The dizzying effect of Nelson’s two-sided paintings brings to mind the sensory overload of living in a city.
Dona Nelson’s works are literally made to stand up for themselves, bolted to wooden platforms and staged in coteries of pictorial bodies.
Dona Nelson’s paintings are by turns joyous, confounding, risky, mysterious, straightforward, difficult, tied up in knots and freewheeling. One thing they are not is uniform. Nelson has long resisted a signature style, committing herself instead to an adventurousness in her means of expression.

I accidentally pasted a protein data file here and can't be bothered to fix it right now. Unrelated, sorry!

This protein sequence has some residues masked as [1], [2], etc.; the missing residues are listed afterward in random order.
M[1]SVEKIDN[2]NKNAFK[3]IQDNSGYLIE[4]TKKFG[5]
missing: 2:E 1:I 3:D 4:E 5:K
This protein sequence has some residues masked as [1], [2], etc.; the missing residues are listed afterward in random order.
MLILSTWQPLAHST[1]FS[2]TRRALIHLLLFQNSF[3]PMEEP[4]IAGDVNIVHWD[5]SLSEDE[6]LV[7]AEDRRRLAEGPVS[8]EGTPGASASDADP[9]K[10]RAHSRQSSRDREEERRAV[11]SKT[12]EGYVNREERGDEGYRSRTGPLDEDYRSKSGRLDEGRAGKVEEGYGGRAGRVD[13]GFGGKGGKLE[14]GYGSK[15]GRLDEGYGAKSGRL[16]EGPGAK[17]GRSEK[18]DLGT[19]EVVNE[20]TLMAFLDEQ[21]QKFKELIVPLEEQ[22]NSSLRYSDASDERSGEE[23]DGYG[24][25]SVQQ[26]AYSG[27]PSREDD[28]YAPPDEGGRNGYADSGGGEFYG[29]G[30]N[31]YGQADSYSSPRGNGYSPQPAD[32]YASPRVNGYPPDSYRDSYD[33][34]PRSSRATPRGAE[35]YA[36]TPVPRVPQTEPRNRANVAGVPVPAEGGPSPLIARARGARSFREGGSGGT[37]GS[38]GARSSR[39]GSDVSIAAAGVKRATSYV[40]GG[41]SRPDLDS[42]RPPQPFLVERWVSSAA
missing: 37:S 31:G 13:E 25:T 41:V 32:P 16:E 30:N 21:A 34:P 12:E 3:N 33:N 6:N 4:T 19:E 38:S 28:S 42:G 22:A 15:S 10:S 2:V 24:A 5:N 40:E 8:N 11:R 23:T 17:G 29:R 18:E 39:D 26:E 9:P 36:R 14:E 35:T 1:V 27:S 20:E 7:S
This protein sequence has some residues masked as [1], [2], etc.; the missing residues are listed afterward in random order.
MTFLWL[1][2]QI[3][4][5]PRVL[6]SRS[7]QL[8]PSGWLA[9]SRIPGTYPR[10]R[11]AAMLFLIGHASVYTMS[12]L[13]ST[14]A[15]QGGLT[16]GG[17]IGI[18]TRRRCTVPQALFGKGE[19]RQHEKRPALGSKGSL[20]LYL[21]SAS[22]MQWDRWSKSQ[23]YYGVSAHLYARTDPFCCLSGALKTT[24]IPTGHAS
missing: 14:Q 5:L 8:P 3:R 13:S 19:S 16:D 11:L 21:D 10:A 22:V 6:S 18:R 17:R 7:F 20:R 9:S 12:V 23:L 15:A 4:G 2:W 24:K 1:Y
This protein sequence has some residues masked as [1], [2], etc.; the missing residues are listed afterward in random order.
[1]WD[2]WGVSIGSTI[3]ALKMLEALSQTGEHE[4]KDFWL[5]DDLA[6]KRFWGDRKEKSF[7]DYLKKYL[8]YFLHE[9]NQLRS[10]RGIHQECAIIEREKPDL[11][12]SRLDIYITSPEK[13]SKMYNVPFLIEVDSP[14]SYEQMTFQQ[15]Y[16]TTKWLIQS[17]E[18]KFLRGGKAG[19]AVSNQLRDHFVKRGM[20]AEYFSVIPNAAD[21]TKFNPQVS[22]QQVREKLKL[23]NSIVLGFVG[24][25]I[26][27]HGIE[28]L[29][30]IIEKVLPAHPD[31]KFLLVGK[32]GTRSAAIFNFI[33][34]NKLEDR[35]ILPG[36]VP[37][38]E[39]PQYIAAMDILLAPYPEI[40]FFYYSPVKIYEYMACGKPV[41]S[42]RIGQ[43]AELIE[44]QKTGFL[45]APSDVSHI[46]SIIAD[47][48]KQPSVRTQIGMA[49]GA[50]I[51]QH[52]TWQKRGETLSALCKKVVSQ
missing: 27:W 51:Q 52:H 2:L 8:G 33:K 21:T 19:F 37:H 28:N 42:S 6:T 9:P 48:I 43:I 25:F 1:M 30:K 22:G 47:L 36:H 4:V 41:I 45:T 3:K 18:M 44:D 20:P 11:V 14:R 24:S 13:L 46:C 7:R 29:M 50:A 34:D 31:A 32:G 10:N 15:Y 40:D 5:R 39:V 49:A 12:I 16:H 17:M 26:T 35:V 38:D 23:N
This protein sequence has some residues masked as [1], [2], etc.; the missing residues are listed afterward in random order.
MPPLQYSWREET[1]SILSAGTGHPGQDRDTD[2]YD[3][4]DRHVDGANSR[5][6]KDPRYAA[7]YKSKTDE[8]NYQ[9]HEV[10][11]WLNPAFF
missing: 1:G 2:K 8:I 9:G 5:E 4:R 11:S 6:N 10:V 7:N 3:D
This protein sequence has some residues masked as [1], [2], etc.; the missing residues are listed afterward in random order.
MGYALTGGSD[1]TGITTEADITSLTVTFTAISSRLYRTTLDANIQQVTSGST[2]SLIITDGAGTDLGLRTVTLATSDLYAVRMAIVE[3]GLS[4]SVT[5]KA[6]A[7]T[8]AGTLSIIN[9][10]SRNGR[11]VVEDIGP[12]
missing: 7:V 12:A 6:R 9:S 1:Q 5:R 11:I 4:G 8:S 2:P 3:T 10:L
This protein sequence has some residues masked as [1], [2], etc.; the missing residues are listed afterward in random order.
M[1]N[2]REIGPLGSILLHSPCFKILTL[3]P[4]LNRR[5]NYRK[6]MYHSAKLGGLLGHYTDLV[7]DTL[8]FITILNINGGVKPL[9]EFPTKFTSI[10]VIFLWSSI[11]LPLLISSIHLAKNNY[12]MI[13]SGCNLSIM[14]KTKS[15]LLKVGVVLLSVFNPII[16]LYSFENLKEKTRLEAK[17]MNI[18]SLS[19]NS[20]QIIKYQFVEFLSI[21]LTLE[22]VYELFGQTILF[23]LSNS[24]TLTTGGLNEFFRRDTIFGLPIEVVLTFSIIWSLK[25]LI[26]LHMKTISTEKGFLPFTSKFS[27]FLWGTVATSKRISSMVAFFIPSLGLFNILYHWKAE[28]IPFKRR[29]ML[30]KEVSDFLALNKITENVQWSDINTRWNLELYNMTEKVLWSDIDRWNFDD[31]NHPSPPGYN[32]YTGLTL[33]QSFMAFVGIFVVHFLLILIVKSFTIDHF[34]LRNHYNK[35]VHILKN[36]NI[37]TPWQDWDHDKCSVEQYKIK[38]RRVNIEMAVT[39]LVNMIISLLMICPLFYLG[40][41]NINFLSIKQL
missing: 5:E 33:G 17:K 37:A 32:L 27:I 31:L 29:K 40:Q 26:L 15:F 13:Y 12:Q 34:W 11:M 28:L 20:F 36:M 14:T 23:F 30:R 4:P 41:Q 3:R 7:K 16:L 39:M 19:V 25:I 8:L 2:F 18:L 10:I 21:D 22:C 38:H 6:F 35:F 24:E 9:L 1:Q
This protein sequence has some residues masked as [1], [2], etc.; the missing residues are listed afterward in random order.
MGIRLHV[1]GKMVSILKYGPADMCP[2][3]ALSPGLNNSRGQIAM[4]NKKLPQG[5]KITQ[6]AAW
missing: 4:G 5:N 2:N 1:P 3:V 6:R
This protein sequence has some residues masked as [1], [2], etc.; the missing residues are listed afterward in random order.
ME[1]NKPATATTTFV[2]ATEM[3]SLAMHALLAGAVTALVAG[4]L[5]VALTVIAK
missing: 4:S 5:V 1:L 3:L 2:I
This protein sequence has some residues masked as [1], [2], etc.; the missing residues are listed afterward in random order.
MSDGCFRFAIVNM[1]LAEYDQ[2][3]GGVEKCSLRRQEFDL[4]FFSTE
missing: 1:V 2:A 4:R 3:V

The recent resurgence of interest in contemporary painting has posited the unique object — especially the handcrafted, the slapped-together, and the aggressively tactile — as yin to neo-conceptualism’s yang, a raggedy-edged refutation of the factory-finished, the reproducible, and the overly cerebral.